State awards funds for bus transfer center

Grand Valley Transit was among the first groups in the state Tuesday to win a grant for various transit projects from the Colorado Transportation Commission.

The money Grand Valley Transit will receive, $800,000 for a new transfer center, comes from a controversial measure approved by the Legislature last year that increased vehicle-registration fees.

Although much of the money from those increased fees, about $125 million a year, is for repair of the state’s worst roads and bridges, up to $15 million a year is intended for transit projects.

Colorado Department of Transportation spokeswoman Stacey Stegman said funding transit projects helps reduce congestion on the state’s highways, which reduces maintenance and construction costs.

Todd Hollenbeck, manager of the Mesa County Regional Transportation Planning Office, said the money will help offset some of the local match Grand Valley Transit will need to get in another grant to pay for the rest of the $5 million project, which will be built near Mesa Mall.

Hollenbeck said the county previously was awarded a $1 million federal grant to purchase two acres near 24 1/2 and F 1/2 roads for the transfer center. The new state grant, which the county won’t officially receive until next summer, will be used with funds from the county, Grand Junction, Fruita and Palisade.

The facility would include a new terminal for Greyhound bus lines, Hollenbeck said. The current terminal is at 230 S. Fifth Street.

“We have some federal money right now to acquire the property, but not much more than that in terms of construction,” Hollenbeck said. “We’re about $4 million short for the rest. There is a grant request in through the Colorado Association of Transit Agencies that would provide that money if we’re successful.”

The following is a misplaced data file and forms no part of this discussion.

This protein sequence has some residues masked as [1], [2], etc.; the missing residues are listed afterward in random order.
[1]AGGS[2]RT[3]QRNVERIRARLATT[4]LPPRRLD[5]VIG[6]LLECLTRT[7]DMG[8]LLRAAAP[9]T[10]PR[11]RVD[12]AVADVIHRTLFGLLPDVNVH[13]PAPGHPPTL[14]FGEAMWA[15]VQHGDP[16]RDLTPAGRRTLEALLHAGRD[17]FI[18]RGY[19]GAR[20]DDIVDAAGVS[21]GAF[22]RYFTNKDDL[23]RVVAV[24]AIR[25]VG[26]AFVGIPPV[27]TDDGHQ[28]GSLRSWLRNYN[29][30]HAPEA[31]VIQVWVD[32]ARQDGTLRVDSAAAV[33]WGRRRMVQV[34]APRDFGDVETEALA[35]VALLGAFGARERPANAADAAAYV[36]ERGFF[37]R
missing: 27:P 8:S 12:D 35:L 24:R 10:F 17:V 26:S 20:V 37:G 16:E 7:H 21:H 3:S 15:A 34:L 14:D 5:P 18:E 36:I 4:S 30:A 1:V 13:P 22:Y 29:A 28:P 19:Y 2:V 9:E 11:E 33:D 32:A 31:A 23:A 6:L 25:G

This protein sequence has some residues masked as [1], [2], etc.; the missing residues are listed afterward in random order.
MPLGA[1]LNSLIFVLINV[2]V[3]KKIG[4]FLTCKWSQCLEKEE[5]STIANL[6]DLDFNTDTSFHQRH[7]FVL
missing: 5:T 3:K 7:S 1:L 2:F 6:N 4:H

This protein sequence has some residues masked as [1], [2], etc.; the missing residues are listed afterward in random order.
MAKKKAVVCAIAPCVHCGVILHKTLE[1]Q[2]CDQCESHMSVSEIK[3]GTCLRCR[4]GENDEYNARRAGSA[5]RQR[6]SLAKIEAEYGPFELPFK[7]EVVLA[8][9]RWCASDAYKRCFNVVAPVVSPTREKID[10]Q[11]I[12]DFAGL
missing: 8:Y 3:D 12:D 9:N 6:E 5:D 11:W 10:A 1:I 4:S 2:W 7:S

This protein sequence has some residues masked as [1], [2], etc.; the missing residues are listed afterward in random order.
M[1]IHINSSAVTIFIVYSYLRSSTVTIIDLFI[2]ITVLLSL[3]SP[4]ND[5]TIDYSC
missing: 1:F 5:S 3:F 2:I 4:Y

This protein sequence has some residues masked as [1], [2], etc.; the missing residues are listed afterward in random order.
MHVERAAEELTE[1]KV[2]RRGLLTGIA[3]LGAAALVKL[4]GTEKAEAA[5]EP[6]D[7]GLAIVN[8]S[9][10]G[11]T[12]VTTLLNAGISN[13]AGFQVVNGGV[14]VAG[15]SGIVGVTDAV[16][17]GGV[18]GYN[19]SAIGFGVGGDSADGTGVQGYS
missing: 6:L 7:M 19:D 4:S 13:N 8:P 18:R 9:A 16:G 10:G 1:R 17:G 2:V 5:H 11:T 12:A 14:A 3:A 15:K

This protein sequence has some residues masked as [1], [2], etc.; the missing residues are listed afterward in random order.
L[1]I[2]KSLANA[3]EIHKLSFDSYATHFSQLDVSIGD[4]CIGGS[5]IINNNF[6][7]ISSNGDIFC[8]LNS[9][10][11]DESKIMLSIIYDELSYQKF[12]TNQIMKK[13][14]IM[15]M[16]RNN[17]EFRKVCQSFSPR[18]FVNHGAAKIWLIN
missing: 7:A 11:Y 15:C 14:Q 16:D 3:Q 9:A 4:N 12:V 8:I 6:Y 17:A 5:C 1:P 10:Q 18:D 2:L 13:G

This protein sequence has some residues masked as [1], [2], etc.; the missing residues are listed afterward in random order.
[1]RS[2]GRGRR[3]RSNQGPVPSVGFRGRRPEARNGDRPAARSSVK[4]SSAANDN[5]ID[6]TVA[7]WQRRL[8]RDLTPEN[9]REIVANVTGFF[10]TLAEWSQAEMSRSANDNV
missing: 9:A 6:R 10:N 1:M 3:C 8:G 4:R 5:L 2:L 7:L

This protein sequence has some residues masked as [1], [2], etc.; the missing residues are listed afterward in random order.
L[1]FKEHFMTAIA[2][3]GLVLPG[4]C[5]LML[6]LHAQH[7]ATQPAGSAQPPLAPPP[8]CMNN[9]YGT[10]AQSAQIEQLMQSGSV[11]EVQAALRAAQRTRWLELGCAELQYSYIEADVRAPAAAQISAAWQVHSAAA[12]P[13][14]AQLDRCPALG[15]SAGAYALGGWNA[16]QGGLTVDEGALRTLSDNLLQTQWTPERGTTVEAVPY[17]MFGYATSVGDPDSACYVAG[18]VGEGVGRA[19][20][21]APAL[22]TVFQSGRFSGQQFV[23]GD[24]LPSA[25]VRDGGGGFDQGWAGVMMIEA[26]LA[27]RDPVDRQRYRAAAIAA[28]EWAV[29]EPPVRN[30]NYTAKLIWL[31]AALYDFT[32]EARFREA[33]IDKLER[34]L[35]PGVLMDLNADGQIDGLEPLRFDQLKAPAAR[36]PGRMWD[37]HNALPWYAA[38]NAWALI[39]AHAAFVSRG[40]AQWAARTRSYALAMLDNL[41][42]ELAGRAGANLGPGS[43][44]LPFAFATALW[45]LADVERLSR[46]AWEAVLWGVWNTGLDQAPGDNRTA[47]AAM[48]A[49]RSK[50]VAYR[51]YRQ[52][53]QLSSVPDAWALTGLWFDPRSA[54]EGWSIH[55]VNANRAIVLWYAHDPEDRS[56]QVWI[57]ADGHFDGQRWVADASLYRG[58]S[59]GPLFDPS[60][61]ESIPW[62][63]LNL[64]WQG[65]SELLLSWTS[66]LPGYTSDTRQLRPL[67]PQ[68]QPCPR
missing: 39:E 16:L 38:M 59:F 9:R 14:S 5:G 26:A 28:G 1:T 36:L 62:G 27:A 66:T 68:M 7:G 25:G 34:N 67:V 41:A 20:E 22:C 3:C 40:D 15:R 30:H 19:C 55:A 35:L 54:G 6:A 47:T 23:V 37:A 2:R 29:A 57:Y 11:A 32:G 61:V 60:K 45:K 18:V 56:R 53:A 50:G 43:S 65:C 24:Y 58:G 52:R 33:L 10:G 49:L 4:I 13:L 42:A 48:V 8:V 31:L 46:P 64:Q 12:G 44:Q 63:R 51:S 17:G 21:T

Hollenbeck said if that grant doesn’t materialize, Grand Valley Transit will go ahead with the project, but in phases over several years. The agency would purchase the land with the first federal grant and use the $800,000 state grant and a $200,000 match from the four local governments to build a smaller facility .

“If we’re able to acquire the property, then we can do a portion of this project for $1 million,” he said. “That would entail doing site prep and a very general transfer station where there’s shelters and a nice waiting area, but there would not be any actual facility.”

Grand Valley Transit was one of 30 projects statewide to receive a state grant, out of 111 applications. The grants, which totaled about $21 million and will be given out over three years, went to such projects as park-and-ride facilities on the Front Range, an Amtrak passenger waiting area in Lamar and a transportation-operations center in Avon.


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